• ChevvyChevvy Member Posts: 24
    Feeling inspired and bit less weepy from your lovely replies. Thankyou ladies.... may your days ahead be bright.. 💐
  • JaneinMelbourneJaneinMelbourne Member Posts: 17
    Hi @Chevvy
    I can definitely relate - I haven't cried as much through anything as to when the first signs of hair loss happened - even thinking about it would trigger tears. When I unpacked it further - it was because of thinking about going back into the office and having to either wear a headscarf or something out of character (or potentially have a shaved head - still TBC!) and face questions / looks when I've been able to avoid that for the most part. It's been very confronting - so I totally understand your emotions even though it does feel petty in some ways. Sending hugs!! xx
  • patdugpatdug Member Posts: 43
    Hello Chevvy
    This journey can spark some unpredictable moments for sure , when the emotions rise to the surface and flood out! You sound like you are in a work situation that requires much empathy and and kindness for clients and the responsibility and emotional giving of it may drain your resources, while at the same time nourish your soul. Swings and roundabouts! It is absolutely Ok (and in fact  a good to release some pent up emotions) at the loss of your hair. I thought losing my hair wouldn't impact to the degree I had read about from others on this forum....but it did...but you get through it and manage and it grows back. I am at the stage where it is about 1 and half inches (in the old money!) long and I ask my husband how it looks.(he is used to seeing me with long blonde hair!! Anyhoo!) His response is supportive and understanding so that keeps me going in a positive direction towards a full head of hair in the future. And this will most likely be your situation as well. I highly recommend a good wig. Why don't you try to go online. There is a great company called WIGS Australia and the staff are very helpful.....I rang the customer services rep and she guided me through choices and particular aspects of the type of wig I wanted. I found wearing a wig liberating (it is very much a personal choice though) and it gave me the freedom to go to work or out and about and actually took my mind off my hair loss. Whatever works for you.....all the very best to  you. Warm wishes Patricia xx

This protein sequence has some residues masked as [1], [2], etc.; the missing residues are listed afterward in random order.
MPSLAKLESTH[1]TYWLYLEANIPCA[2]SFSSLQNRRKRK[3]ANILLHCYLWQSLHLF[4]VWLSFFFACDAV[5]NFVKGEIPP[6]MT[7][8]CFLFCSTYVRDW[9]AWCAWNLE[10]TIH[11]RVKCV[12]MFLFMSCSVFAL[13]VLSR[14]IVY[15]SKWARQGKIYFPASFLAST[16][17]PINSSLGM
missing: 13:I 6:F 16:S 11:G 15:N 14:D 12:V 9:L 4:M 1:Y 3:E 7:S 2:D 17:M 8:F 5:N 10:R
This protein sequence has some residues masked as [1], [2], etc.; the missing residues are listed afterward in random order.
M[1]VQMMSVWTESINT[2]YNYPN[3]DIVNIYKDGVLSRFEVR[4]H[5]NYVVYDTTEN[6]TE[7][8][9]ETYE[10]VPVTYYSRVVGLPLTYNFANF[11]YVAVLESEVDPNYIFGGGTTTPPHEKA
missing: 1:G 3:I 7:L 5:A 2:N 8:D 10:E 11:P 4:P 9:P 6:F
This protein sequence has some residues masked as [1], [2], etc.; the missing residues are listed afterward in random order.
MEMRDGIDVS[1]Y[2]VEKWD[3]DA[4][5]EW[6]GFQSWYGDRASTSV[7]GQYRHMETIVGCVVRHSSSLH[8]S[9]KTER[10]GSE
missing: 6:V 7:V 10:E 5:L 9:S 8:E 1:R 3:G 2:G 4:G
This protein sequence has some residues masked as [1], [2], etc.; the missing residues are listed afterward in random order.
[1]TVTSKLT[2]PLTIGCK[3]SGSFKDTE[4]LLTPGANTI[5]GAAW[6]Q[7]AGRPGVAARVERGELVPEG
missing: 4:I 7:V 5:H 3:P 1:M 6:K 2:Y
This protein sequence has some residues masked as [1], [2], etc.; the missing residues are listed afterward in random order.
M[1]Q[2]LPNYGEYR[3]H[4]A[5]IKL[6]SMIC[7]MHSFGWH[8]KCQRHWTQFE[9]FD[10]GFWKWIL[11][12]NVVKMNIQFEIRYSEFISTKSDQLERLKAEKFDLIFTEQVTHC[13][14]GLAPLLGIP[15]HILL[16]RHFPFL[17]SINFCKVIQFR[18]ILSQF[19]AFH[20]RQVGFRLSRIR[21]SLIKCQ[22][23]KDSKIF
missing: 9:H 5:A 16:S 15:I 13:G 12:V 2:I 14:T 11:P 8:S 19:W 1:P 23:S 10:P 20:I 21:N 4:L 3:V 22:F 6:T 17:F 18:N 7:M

• FLCloverFLClover Sydney Member Posts: 1,197
    I have to say, when it comes to this whole bc thing, nothing related to it in any way is petty. Yes, some things are more serious than others, but still, nothing is petty. It all